MeasuresDescriptionExpected savings, impact evaluationMore information available
Aid Program for energy rehabilitation actions in existing buildings (PREE)Program, coordinated by the IDAE, responsible for monitoring the aid, managed by the Autonomous Communities, direct beneficiaries of the aid for its distribution among the ultimate recipients of these, through the publication of the corresponding calls in their respective territories. The program, regulated by Royal Decree 737/2020, of 4 August, aims to boost the sustainability of the existing building through actions on the thermal envelope, thermal and lighting installations, giving continuity to the preceding programs (PAREER-CRECE, PAREER II). It is endowed with a budget of €300M.HighLink
Aid programs for residential rehabilitation and social housingThese programs, regulated by Royal Decree 853/2021, of 5 October, aim to contribute to the fulfilment of the objectives of the Recovery Plan in the areas of residential rehabilitation and construction of social housing, specifically in relation to investments C02.I01 "Rehabilitation program for economic and social recovery in residential environments" and C02.I02 "Program for the construction of housing for social rental in energy efficient buildings", both included within the component 2 "Implementation of the Spanish Urban Agenda: Urban rehabilitation and regeneration plan".MediumLink
Law 10/2022 on measures to promote rehabilitation in the context of the Recovery PlanThis Law aims to address the challenges in terms of rehabilitation and improvement of the housing stock. To achieve this, it includes different measures: introduction of three new tax deductions aimed at promoting rehabilitation in habitual residences and residential buildings; improvements in the regime of communities of owners by modifying the Law on horizontal property applicable to rehabilitation works that contribute to improving the energy efficiency of the building, establishing a simple majority regime for the performance of such works; modification of the Land and Urban Rehabilitation Law in order to strengthen the powers of communities of owners with full legal capacity for credit operations related to both the rehabilitation of buildings and compliance with the duty of conservation; and creation of a line of guarantees so that credit institutions can offer financing for rehabilitation actions of residential buildings.HighLink
Energy Transition Plan in the General State Administration (AGE) This Plan forms a global package of €1,070 M that aims to modernize public administrations in the field of ecological transition, in coherence with the European Green Deal and the Energy Efficiency Directive, including measures aimed at energy savings and efficiency of buildings and infrastructure, sustainable mobility and the deployment of renewable thermal and electrical energies in the AGE. This Plan is financed by the European Recovery and Resilience Mechanism to the extent that it is part of the Recovery Plan (PRTR), within investment 4 of component 11 “Modernization of Public Administrations” (C11.4). For the execution of this Plan, Interdepartmental Agreements have been signed between the Secretary of State for Energy and different ministries. MediumLink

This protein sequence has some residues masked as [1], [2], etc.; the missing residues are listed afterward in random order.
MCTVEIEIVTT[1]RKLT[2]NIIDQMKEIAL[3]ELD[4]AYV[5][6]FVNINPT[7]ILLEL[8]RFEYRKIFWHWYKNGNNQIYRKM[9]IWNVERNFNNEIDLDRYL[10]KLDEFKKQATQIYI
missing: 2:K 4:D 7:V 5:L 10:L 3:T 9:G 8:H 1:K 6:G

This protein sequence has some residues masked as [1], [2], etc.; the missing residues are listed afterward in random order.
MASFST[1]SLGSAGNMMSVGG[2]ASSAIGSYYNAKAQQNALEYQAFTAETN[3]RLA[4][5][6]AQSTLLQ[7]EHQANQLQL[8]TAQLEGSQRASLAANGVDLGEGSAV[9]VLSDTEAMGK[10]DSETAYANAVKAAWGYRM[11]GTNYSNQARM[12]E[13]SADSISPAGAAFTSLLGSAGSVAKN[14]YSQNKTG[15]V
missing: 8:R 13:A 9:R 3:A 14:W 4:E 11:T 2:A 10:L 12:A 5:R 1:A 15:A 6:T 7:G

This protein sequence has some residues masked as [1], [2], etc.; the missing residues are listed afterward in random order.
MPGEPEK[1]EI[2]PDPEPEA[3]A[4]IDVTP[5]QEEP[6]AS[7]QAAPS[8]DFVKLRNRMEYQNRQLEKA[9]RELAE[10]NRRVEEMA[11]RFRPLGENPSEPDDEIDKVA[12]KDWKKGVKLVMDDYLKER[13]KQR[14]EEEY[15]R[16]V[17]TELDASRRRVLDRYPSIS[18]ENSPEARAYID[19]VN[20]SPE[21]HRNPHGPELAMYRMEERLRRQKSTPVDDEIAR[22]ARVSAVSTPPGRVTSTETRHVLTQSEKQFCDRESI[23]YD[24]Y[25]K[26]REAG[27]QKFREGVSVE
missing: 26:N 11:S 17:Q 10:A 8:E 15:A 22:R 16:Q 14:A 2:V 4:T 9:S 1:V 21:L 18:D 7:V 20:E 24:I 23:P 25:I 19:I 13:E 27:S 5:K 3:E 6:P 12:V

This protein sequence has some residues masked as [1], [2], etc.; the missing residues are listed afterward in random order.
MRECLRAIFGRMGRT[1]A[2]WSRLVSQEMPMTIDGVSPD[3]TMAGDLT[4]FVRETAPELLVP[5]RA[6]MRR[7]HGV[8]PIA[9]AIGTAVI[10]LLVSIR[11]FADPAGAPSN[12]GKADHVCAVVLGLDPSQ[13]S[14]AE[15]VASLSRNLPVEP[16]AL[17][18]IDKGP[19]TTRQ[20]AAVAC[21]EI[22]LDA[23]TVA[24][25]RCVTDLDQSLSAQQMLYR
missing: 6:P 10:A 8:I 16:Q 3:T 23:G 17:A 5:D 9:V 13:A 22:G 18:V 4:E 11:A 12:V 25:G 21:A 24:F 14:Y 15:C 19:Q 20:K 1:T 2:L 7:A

Source: MURE


In 2021 the final energy consumption in transport is still dominated by road (90%), whose representativeness has increased in 3.3 pp since 2000 under the boost of freight transport and cars. Cars account for 42.5% of transport consumption, while trucks and vans 43.5%. The remaining modes show a slight decline, reaching a share between 1.1% (rail) and 5.6% (air).

Figure 7: Transport energy consumption by mode


The passenger traffic has decreased by 0.7%/year since 2000. In 2021 cars continue to cover most of the passenger traffic (85.6%), increasing their share since 2020 by 5.6 pp. In contrast, public transport has lost representation, falling below 15% (7.2% buses; 7.2% rail). However, this loss must be analysed with caution due to a methodological change implemented in 2017 that affects the accounting of bus traffic and, consequently, public transport.

Figure 8: Modal split of inland passenger traffic


The freight traffic has increased by 1.1% between 2000 and 2021. The road represents 77% of the freight traffic in 2021, 2.8 pp less than in 2000. Sea transport is next in importance with 19.6% of the freight, which supposes an increase of 4.5 pp compared to 2000. The rail barely reaches 4% of traffic of goods, to which is added a loss of representativeness of 1.7 pp since 2000.

Figure 9: Modal split of inland freight traffic


The energy consumption in transport has decreased by 0.1 Mtoe between 2000 and 2021. This is mainly explained due to efficiency improvements (-7.7 Mtoe) induced by technological developments in vehicles. This effect has been practically offset by the effects associated with the behaviour and use of vehicles (+3.2 Mtoe), the activity (+3.4 Mtoe), to which is added the negative contribution of the modal shift with low contribution of the most efficient transport modes (+1.0 Mtoe).